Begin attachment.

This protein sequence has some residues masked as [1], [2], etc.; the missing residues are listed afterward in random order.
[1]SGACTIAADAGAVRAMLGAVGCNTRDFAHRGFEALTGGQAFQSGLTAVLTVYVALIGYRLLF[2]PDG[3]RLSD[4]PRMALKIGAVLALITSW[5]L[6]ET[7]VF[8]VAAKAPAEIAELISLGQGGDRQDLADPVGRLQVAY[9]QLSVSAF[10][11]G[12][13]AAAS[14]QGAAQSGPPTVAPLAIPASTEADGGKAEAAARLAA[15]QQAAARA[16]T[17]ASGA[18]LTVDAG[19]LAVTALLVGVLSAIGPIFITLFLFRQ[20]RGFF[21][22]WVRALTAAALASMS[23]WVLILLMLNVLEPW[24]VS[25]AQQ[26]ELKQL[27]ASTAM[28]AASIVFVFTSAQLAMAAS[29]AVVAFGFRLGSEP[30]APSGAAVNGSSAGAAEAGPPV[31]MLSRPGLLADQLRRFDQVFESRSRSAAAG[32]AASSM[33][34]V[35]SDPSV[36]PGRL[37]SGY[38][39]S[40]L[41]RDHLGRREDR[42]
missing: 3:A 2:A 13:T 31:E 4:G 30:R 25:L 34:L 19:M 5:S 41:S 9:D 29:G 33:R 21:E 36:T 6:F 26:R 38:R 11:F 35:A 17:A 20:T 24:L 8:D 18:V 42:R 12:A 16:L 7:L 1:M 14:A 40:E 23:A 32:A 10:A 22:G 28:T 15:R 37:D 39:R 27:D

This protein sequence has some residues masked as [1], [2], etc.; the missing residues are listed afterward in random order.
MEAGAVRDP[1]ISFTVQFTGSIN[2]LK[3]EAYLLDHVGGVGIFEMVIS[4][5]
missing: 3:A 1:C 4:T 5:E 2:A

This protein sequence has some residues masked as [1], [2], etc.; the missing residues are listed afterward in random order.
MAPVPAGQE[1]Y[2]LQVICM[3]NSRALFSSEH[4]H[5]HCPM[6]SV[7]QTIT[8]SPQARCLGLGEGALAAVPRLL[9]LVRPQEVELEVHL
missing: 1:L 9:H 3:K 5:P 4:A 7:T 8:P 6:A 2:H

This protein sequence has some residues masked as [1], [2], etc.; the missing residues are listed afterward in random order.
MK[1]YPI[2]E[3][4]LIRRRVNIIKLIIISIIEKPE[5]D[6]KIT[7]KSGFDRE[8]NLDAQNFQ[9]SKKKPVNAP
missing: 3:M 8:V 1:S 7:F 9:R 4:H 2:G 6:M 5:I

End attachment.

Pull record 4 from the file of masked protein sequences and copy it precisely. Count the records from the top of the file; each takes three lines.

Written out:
This protein sequence has some residues masked as [1], [2], etc.; the missing residues are listed afterward in random order.
MK[1]YPI[2]E[3][4]LIRRRVNIIKLIIISIIEKPE[5]D[6]KIT[7]KSGFDRE[8]NLDAQNFQ[9]SKKKPVNAP
missing: 3:M 8:V 1:S 7:F 9:R 4:H 2:G 6:M 5:I